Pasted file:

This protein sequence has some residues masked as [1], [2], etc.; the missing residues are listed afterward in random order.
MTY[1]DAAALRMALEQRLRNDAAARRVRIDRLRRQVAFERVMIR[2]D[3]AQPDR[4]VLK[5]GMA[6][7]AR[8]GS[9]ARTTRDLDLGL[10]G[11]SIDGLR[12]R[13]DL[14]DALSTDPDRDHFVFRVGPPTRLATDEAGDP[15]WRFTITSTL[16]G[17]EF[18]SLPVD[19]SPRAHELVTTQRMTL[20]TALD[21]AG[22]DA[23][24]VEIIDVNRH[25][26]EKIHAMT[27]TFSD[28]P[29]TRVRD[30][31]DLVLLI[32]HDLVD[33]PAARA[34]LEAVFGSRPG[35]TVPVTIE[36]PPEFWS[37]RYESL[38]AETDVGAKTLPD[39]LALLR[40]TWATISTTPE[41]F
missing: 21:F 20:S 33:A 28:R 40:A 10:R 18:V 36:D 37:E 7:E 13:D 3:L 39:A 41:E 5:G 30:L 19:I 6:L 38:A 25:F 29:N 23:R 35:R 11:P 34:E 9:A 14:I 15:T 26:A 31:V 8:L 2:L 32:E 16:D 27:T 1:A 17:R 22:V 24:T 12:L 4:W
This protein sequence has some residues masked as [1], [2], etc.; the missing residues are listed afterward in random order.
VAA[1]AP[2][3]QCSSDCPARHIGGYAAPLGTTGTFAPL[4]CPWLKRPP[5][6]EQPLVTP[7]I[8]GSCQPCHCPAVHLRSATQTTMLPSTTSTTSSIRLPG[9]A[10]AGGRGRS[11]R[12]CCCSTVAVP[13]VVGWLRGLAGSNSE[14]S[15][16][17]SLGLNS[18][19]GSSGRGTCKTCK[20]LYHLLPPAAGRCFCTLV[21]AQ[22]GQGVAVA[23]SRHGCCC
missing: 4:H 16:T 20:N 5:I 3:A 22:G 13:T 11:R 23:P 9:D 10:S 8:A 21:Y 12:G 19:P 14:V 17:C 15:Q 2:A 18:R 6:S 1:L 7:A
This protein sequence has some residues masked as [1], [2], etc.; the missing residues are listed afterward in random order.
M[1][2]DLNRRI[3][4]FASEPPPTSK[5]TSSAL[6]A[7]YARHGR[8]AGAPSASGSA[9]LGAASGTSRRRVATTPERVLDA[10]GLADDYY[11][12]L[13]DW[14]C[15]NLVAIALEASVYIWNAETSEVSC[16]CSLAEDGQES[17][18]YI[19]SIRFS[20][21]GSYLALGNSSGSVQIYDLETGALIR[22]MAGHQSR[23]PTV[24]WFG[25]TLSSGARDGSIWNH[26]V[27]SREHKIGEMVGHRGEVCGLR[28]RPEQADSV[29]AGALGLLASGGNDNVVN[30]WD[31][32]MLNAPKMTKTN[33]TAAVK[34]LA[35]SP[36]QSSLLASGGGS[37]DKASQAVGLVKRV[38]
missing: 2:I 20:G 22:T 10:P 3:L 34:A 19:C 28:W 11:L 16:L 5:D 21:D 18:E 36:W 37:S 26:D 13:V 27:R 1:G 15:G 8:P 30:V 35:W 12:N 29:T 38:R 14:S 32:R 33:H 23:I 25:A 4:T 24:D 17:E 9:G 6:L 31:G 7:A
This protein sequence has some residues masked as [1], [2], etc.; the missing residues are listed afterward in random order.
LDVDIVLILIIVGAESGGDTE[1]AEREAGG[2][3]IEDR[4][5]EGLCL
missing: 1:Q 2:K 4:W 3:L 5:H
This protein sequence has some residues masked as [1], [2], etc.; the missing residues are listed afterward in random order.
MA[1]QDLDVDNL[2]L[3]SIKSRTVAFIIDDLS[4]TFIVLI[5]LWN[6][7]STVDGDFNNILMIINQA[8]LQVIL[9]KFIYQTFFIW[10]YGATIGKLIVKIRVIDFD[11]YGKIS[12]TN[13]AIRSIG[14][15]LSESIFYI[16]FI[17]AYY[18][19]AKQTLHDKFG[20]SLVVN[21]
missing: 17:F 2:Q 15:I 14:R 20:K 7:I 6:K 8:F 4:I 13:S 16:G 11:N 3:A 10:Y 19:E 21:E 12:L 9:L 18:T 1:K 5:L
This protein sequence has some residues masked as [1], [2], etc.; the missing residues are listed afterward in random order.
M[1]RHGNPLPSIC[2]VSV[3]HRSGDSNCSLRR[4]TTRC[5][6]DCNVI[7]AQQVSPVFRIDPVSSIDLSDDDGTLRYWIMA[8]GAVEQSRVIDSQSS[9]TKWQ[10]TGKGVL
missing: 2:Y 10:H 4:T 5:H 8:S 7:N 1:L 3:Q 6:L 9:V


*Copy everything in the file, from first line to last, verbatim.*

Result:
This protein sequence has some residues masked as [1], [2], etc.; the missing residues are listed afterward in random order.
MTY[1]DAAALRMALEQRLRNDAAARRVRIDRLRRQVAFERVMIR[2]D[3]AQPDR[4]VLK[5]GMA[6][7]AR[8]GS[9]ARTTRDLDLGL[10]G[11]SIDGLR[12]R[13]DL[14]DALSTDPDRDHFVFRVGPPTRLATDEAGDP[15]WRFTITSTL[16]G[17]EF[18]SLPVD[19]SPRAHELVTTQRMTL[20]TALD[21]AG[22]DA[23][24]VEIIDVNRH[25][26]EKIHAMT[27]TFSD[28]P[29]TRVRD[30][31]DLVLLI[32]HDLVD[33]PAARA[34]LEAVFGSRPG[35]TVPVTIE[36]PPEFWS[37]RYESL[38]AETDVGAKTLPD[39]LALLR[40]TWATISTTPE[41]F
missing: 21:F 20:S 33:A 28:R 40:A 10:R 18:V 36:D 37:E 7:E 13:D 3:L 39:A 41:E 5:G 30:L 19:I 6:L 38:A 25:F 29:N 23:R 35:R 11:P 34:E 9:A 14:I 15:T 26:A 31:V 8:L 2:L 32:E 16:D 27:T 1:A 17:R 22:V 24:T 12:L 4:W
This protein sequence has some residues masked as [1], [2], etc.; the missing residues are listed afterward in random order.
VAA[1]AP[2][3]QCSSDCPARHIGGYAAPLGTTGTFAPL[4]CPWLKRPP[5][6]EQPLVTP[7]I[8]GSCQPCHCPAVHLRSATQTTMLPSTTSTTSSIRLPG[9]A[10]AGGRGRS[11]R[12]CCCSTVAVP[13]VVGWLRGLAGSNSE[14]S[15][16][17]SLGLNS[18][19]GSSGRGTCKTCK[20]LYHLLPPAAGRCFCTLV[21]AQ[22]GQGVAVA[23]SRHGCCC
missing: 4:H 16:T 20:N 5:I 3:A 22:G 13:T 11:R 23:P 9:D 10:S 8:A 21:Y 12:G 19:P 14:V 17:C 15:Q 2:A 18:R 6:S 1:L 7:A
This protein sequence has some residues masked as [1], [2], etc.; the missing residues are listed afterward in random order.
M[1][2]DLNRRI[3][4]FASEPPPTSK[5]TSSAL[6]A[7]YARHGR[8]AGAPSASGSA[9]LGAASGTSRRRVATTPERVLDA[10]GLADDYY[11][12]L[13]DW[14]C[15]NLVAIALEASVYIWNAETSEVSC[16]CSLAEDGQES[17][18]YI[19]SIRFS[20][21]GSYLALGNSSGSVQIYDLETGALIR[22]MAGHQSR[23]PTV[24]WFG[25]TLSSGARDGSIWNH[26]V[27]SREHKIGEMVGHRGEVCGLR[28]RPEQADSV[29]AGALGLLASGGNDNVVN[30]WD[31][32]MLNAPKMTKTN[33]TAAVK[34]LA[35]SP[36]QSSLLASGGGS[37]DKASQAVGLVKRV[38]
missing: 2:I 20:G 22:T 10:P 3:L 34:A 19:C 28:W 11:L 16:L 5:D 21:D 18:E 36:W 37:S 26:D 13:V 27:R 1:G 15:G 8:P 30:V 35:W 12:N 29:T 38:R 14:S 32:R 33:H 23:I 25:A 4:T 24:D 17:E 9:G 6:L 31:G 7:A
This protein sequence has some residues masked as [1], [2], etc.; the missing residues are listed afterward in random order.
LDVDIVLILIIVGAESGGDTE[1]AEREAGG[2][3]IEDR[4][5]EGLCL
missing: 1:Q 2:K 4:W 3:L 5:H
This protein sequence has some residues masked as [1], [2], etc.; the missing residues are listed afterward in random order.
MA[1]QDLDVDNL[2]L[3]SIKSRTVAFIIDDLS[4]TFIVLI[5]LWN[6][7]STVDGDFNNILMIINQA[8]LQVIL[9]KFIYQTFFIW[10]YGATIGKLIVKIRVIDFD[11]YGKIS[12]TN[13]AIRSIG[14][15]LSESIFYI[16]FI[17]AYY[18][19]AKQTLHDKFG[20]SLVVN[21]
missing: 17:F 2:Q 15:I 14:R 20:K 7:I 6:K 8:F 4:I 13:S 16:G 11:N 3:A 10:Y 19:E 21:E 12:L 9:L 18:T 1:K 5:L
This protein sequence has some residues masked as [1], [2], etc.; the missing residues are listed afterward in random order.
M[1]RHGNPLPSIC[2]VSV[3]HRSGDSNCSLRR[4]TTRC[5][6]DCNVI[7]AQQVSPVFRIDPVSSIDLSDDDGTLRYWIMA[8]GAVEQSRVIDSQSS[9]TKWQ[10]TGKGVL
missing: 2:Y 10:H 4:T 5:H 8:S 7:N 1:L 3:Q 6:L 9:V